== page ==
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  Issue No 95 Official Organ of LaborNet 11 May 2001  




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Timor: Time for the Truth

HT Lee was in Dili when the militas ran rampage. Now he wants the truth to come out.


HT Lee


Captain Plunkett's revelation in the SBS Dateline program on Wednesday 9 May further confirms the involvement of the Indonesian military (TNI) in the 1999 violence. The program also confirms the Australian intelligence agencies were aware of the extend of the TNI's involvement as far back as 1998.

The intelligence reports were passed on to the Government but it failed to act on it. Foreign Minister Downer instead chose to believe the assurances given by his Jakarta counter part Ali Alatas that the 'rogue elements' would be pulled into line and the TNI and Indonesian police (BRIMOB) would be able to provide the security for the UN mission conducting the popular consultation.

Had the Australian Government from the very beginning took a tougher stand with Jakarta and not swallowed the rogue element myth, the violence that took place in East Timor in 1999 could have been avoided.

Anyone who was in East Timor in 1999 prior to the 30 August ballot would dispute the rogue element line. There were ample evidence pointing to the involvement of the TNI in organising and orchestrating the militia violence. I arrived in Dili the day before the ballot and it did not take me long to come to the conclusion the TNI was running the show--even blind Fredy could see it.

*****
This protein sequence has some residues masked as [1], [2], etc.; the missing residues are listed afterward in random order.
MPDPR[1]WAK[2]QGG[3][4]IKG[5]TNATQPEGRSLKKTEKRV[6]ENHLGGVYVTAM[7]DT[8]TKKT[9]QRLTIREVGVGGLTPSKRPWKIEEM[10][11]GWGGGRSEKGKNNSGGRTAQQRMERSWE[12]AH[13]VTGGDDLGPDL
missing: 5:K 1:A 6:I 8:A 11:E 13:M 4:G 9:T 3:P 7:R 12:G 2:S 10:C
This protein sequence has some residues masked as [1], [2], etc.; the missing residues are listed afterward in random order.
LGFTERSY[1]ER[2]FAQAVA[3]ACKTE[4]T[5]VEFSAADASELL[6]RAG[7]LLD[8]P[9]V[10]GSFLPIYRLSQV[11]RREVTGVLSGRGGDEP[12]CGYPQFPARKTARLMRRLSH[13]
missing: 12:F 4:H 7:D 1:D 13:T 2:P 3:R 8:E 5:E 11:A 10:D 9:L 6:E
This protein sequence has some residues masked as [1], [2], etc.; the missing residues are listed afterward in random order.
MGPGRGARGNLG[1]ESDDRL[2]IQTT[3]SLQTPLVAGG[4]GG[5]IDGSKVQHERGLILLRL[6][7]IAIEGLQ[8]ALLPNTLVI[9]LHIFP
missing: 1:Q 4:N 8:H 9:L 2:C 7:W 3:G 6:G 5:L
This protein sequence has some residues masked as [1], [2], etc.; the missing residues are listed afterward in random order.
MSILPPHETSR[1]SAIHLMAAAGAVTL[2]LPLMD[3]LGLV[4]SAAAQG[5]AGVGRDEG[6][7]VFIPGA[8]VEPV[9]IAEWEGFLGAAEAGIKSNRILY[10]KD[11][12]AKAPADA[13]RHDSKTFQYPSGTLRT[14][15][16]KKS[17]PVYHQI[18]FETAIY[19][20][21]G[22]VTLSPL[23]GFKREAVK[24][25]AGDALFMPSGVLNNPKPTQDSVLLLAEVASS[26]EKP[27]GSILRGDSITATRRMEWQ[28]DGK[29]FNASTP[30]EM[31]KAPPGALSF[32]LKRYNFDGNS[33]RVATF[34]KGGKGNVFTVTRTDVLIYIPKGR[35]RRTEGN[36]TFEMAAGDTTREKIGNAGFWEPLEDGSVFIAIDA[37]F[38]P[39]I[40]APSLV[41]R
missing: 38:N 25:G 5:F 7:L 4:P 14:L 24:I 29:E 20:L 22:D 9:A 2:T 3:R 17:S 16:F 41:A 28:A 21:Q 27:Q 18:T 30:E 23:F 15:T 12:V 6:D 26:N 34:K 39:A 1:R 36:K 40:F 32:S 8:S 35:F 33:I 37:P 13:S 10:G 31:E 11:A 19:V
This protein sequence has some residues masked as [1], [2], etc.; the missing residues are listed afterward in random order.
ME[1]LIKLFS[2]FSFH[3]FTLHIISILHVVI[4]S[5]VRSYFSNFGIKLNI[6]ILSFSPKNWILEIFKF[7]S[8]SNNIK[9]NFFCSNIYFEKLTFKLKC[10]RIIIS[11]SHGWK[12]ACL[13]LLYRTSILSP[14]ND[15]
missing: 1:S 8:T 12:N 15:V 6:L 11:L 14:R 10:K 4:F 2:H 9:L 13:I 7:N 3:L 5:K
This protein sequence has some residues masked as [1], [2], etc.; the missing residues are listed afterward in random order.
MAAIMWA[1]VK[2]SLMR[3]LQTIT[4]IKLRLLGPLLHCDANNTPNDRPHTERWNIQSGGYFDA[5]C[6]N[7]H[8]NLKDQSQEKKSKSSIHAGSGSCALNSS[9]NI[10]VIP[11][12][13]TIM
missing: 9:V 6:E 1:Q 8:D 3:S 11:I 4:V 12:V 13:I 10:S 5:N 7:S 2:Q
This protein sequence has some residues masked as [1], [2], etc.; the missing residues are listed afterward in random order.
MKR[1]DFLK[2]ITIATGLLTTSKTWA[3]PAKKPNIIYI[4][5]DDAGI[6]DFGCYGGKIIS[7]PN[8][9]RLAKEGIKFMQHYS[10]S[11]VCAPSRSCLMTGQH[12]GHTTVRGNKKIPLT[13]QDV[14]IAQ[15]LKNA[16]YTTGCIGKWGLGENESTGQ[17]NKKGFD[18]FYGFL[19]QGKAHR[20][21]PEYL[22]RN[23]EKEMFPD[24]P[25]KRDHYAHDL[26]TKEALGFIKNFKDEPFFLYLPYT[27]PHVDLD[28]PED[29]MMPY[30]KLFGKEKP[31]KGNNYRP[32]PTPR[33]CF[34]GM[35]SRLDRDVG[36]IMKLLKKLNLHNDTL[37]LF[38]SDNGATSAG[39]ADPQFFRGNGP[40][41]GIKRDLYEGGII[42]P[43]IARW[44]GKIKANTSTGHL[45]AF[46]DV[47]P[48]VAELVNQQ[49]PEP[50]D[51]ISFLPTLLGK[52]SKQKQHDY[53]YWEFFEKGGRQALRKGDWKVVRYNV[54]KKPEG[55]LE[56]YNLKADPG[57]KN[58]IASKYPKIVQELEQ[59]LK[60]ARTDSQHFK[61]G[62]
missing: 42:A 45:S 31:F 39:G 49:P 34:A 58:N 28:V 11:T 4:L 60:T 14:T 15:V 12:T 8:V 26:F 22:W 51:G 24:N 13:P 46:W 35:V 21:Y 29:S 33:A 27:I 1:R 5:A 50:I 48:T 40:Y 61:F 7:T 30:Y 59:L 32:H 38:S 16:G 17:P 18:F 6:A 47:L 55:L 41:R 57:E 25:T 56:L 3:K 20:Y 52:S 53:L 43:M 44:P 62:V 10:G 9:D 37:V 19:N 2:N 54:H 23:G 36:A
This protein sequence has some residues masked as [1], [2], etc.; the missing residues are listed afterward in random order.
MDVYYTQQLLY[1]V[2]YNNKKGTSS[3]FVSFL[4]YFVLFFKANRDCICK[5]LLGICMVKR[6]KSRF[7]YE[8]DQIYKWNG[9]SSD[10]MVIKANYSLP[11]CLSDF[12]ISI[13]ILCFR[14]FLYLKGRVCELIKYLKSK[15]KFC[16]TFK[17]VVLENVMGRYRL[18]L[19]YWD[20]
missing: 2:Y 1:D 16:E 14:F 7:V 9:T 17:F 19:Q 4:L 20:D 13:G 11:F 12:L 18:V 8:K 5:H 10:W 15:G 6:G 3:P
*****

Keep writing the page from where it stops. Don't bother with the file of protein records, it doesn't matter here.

Not only did the Government not acted on the intelligence reports, it failed to pass the reports on to the UN mission and the Australian Federal Police (AFP) who served as members of the UN Civpol all over East Timor, thereby putting them in unnecessary danger.

Captain Plunkett claimed Australian military intelligence had evidence of the TNI/militia links and more importantly their plans to begin the systematic destruction of East Timor and the execution of independence supporters should the ballot goes against Jakarta. This would mean those independence supporters sheltering in the Polri Headquarters in Maliana would be in grave danger. However, this information was not passed on to the UN mission in Maliana.

The UN mission in Maliana was evacuated on 3 September to Dili. The Civpol officers and UN staff initially refused to leave when they were ordered by Dili to do so. They all signed a petition stating they will not leave without the local UN staff and their families.

When Dili agreed to their demand they took all the local staff and their families who wanted to go with them. Had they been given the information those sheltering in the Polri HQ were in grave danger, Civpol officers would have taken other measures to stay behind and prevent the massacre--after the UN left Maliana, the militias were allowed to enter the Polri HQ and massacre at least 47 pro-independence supporters.

The UN mission in Maliana was opened on 26 June 1999 and it was apparent from the beginning it was going to encounter serious problems. According to Civpol officers: 'There were collusive arrangements between the TNI, police and the militia in relation to militia activities.'

There were many incidences in Maliana--all well documented by Civpol, with daily despatches going back to Dili on the helicopters.

While the Australian intelligence agencies were gathering their information mainly through ears dropping in Shoal Bay, Civpol officers were on the ground gathering the intelligence information not only in Maliana but also all over East Timor. These reports were despatched to Dili daily. They all have the same message--the TNI was responsible and behind the militia violence.